Sexual harassment in the workplace takes a variety of forms ranging from inappropriate comments/jokes/gestures/physical contact or displaying inappropriate/pornographic pictures to serious sexual assault/rape.
The Equality Act 2010 defines it as unwanted conduct of a sexual nature which has the purpose or effect of violating the victim’s dignity, or creating an intimidating, hostile, degrading, humiliating or offensive environment for the victim, taking into account the victim’s perception, the other circumstances of the case, and whether it is reasonable for the conduct to have that effect. 
Judgments of the Employment Tribunals and courts help us interpret this law and further guidance is provided by the Equality & Human Rights Commission’s Statutory Code of Practice. 
Unsurprisingly, harassers rarely admit they intended to violate their victim’s dignity; most plead that their motives were innocent. But this is irrelevant if their actions actually had this effect on their victim.
Sexual harassment could be a sustained campaign or just a one off incident – the victim doesn’t need to make the harasser aware that the conduct was unwanted. 
And, even if the victim has engaged in ‘banter’, this is no defence if the conduct goes beyond what the victim was agreeing to, or if the banter was a ‘coping strategy’.
Usually the most cost-effective route to justice for victims of sexual harassment in the workplace is to bring a claim in the Employment Tribunal – either against the harasser and/or their employer. 
Such claims must be brought within three months of the last act of harassment and after contacting ACAS to comply with its Early Conciliation scheme.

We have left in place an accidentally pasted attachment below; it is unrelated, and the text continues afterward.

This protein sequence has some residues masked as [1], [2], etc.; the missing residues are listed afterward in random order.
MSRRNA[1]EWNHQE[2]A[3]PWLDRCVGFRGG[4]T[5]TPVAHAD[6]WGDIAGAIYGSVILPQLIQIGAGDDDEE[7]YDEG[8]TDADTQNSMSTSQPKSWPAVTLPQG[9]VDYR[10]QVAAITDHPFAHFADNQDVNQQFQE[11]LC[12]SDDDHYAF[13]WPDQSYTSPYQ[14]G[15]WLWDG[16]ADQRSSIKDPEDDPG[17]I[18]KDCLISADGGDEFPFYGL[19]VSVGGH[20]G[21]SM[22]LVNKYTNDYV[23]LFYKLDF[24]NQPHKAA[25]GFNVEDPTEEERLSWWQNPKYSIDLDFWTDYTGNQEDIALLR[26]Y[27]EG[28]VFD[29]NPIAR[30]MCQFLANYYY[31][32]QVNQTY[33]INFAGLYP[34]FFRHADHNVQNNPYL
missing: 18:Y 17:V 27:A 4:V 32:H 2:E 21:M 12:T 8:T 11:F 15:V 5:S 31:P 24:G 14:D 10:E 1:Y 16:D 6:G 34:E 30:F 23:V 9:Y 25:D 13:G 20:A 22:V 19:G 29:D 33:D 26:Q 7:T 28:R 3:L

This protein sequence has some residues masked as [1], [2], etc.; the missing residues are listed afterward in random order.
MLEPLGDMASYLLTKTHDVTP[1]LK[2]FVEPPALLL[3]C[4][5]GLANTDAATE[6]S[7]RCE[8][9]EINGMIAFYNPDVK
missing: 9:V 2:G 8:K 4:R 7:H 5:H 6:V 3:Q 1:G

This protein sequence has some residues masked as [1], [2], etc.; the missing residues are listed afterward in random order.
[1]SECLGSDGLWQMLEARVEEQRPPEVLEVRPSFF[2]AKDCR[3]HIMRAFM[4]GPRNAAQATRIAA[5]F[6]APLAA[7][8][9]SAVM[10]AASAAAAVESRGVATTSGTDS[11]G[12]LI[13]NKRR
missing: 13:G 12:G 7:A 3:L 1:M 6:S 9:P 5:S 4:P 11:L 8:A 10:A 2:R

Raising a grievance beforehand won’t affect this time limit, but should prevent a 25 per cent reduction in compensation. If this time limit is missed, it may only be possible to bring a claim in the Civil Courts and only if there have been at least two acts of sexual harassment. If the conduct also amounts to sexual assault/rape, the police should of course be notified.

Employers must:
• Have and comply with effective anti-harassment and equality and diversity policies
• Be able to prove that they have communicated these policies to all staff and have provided appropriate training
• Promptly investigate concerns raised and take appropriate action.

Contact Slate Legal for help with this: 01633 892438.
Slate Legal is a signatory to the Law Society’s Diversity & Inclusion Charter and backs the Equality & Human Rights Commission’s Working Forward campaign. In April we’ll be giving evidence to the Welsh Assembly’s Equality, Local Government & Communities Committee, to assist its inquiry into pregnancy and maternity discrimination in Wales.